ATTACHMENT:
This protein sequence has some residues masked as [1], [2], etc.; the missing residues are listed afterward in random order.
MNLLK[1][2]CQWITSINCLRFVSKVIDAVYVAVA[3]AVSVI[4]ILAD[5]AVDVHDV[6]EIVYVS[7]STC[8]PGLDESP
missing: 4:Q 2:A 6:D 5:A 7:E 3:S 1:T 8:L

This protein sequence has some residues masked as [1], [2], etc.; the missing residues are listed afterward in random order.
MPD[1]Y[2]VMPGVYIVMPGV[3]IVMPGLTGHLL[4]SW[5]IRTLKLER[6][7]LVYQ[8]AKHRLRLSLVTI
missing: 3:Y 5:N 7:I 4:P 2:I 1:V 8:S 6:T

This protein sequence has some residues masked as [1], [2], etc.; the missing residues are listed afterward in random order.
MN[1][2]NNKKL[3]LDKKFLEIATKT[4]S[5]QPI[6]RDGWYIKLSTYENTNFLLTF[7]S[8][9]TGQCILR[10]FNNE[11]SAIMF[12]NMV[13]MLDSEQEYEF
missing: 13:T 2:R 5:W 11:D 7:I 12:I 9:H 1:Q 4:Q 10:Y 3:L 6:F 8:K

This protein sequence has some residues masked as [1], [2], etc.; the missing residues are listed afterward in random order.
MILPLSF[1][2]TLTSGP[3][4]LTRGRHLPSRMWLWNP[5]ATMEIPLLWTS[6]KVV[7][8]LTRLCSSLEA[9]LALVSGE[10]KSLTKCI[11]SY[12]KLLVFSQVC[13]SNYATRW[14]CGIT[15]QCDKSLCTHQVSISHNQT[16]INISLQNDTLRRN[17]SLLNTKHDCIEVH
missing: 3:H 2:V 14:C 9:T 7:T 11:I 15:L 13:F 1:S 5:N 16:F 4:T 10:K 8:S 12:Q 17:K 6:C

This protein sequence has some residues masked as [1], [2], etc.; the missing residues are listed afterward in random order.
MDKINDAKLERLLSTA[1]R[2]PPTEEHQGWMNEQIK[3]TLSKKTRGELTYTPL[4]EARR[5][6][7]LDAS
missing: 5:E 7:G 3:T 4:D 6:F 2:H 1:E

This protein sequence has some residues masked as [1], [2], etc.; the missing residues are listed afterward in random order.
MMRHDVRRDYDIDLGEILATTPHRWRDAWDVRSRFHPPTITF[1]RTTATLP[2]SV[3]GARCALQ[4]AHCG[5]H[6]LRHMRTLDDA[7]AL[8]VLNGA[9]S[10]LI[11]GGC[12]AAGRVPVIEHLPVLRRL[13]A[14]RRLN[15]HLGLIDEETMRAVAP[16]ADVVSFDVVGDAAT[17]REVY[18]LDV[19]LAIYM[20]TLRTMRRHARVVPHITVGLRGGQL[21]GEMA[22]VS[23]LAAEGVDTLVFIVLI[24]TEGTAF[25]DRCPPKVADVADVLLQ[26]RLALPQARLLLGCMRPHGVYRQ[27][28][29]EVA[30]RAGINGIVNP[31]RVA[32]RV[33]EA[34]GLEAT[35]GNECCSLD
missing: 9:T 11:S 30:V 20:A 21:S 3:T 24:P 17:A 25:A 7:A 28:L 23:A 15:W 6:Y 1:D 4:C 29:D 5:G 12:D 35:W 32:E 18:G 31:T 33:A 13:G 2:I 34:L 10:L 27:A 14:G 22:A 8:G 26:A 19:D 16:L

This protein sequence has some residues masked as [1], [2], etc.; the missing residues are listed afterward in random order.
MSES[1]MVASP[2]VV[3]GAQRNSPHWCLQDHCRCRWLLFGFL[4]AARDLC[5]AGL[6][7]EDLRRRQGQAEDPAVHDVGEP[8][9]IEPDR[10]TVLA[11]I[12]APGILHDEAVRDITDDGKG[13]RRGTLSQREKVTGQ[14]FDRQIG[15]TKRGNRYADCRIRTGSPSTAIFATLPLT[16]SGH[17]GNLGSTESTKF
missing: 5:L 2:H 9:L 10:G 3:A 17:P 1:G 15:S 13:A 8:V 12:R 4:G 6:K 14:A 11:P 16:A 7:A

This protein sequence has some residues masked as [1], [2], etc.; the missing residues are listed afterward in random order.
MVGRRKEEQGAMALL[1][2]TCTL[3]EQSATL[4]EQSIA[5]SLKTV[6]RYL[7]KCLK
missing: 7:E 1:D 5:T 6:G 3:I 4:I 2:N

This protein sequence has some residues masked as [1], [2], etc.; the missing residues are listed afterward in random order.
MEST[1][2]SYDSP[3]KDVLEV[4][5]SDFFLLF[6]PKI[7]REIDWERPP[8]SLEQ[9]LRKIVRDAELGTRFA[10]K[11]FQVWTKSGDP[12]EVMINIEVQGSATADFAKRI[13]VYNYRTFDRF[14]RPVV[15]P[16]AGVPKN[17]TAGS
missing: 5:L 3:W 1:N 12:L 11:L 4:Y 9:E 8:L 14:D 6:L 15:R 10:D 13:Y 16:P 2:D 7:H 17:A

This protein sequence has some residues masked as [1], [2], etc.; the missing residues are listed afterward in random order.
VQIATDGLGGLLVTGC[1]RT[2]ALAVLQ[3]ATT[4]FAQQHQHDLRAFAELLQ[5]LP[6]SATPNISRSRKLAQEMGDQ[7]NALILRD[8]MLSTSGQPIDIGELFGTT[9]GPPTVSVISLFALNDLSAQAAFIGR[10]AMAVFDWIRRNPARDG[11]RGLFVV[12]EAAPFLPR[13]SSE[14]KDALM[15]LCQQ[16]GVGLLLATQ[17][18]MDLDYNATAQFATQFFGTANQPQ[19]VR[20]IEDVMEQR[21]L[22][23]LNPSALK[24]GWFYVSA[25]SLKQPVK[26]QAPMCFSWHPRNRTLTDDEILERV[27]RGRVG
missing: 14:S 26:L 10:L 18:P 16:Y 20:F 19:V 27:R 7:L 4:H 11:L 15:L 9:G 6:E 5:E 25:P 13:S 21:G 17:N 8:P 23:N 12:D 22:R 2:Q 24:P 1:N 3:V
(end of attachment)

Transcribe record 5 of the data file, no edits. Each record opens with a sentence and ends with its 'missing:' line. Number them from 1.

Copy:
This protein sequence has some residues masked as [1], [2], etc.; the missing residues are listed afterward in random order.
MDKINDAKLERLLSTA[1]R[2]PPTEEHQGWMNEQIK[3]TLSKKTRGELTYTPL[4]EARR[5][6][7]LDAS
missing: 5:E 7:G 3:T 4:D 6:F 2:H 1:E